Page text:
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I'm using Jquery to draw lines between the cells in a web-based spreadsheet application. I accomplish this with a mixture of background-image, background-position and background-repeat. The entire system is working very nicely, and allows me to map between different cells in the application.

However, I'm having some trouble with my Jquery/Javascript code.

function draw_line(start_row, start_col, finish_row, finish_col){
    //Change CSS background properties

function loadData(){
    for (i = 0; i < values; i++){
        //Add element to spreadsheet - change CSS properties.

        //Draw line between the two cells
        draw_line(start_row, start_column, line, column);


The problem is that although the for loop should run several times for all the elements involved, it will actually only run once. However, if I comment out the draw_line function, the for loop executes the correct number of times, and all of the elements get placed on the spreadsheet.

I've also tried running setTimeout, but that didn't help. Anyone every experienced this sort of behavior before? (Just for reference, I'm running JQuery v1.6.4, on FF)

Hope someone can help. Thanks!

share|improve this question
Looking at your function loadData, where do the variables values, start_row, start_column, line, and column get declared and defined? –  Kevin Nov 4 '11 at 2:25
@Kevin Both methods jump 100 lines of code, so I just skimmed both of them to make the problem clearer. They're each part of an array, and they get loaded right before adding the element to the spreadsheet. –  Petre Pătraşc Nov 4 '11 at 2:30
sounds like classic incorrect use of closures problem. without seeing your whole code, no one will be able to help you. you may have unknowing removed the code that causes the issues when you condensed the code for us –  mkoryak Nov 4 '11 at 2:49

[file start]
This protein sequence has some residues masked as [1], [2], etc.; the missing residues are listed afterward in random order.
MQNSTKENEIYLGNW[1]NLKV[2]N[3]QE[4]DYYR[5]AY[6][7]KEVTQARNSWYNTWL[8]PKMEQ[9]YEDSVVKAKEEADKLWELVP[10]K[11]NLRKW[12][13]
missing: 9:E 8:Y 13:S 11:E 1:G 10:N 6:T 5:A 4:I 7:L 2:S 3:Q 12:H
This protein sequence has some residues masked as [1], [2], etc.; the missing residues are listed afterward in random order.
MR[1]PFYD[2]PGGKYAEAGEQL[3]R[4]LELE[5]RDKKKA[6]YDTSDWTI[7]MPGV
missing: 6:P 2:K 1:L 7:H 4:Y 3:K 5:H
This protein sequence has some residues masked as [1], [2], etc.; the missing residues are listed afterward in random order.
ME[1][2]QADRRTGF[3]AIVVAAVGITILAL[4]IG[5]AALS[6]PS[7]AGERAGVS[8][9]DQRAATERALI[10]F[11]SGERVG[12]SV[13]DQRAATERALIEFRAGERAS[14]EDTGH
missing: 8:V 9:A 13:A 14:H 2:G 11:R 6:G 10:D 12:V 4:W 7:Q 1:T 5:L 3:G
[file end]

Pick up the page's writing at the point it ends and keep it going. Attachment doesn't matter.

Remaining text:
1 Answer 1

up vote 2 down vote accepted

I have no idea if this is actually causing your problem, but it's bad and risky code so you should fix it. This line of your code:

for (i = 0; i < values; i++)

is using an implicitly declared global variable as i. If any other code you are running is also doing that, then the value of i will get trounced and wreck your for loop.

Change that line to this to make i a local variable so nothing else can trounce it:

for (var i = 0; i < values; i++)
share|improve this answer
This fixed it. Oddly enough, I nearly always use the var keyword just because it's good practice, but I forgot to in this case. Still, doesn't change the fact that I was expecting some other behavior from the language - normally if I want to make something global, I'll declare it as global, or declare it outside my functions. This was a real eye-opener, and I appreciate your comment! Goes to show how loosely typed languages can creep up on you with unexpected surprises. Thanks! –  Petre Pătraşc Nov 4 '11 at 2:53
You may want to investigate using strict mode where this would have been an error. See developer.mozilla.org/en/JavaScript/Strict_mode for more info. –  jfriend00 Nov 4 '11 at 2:58

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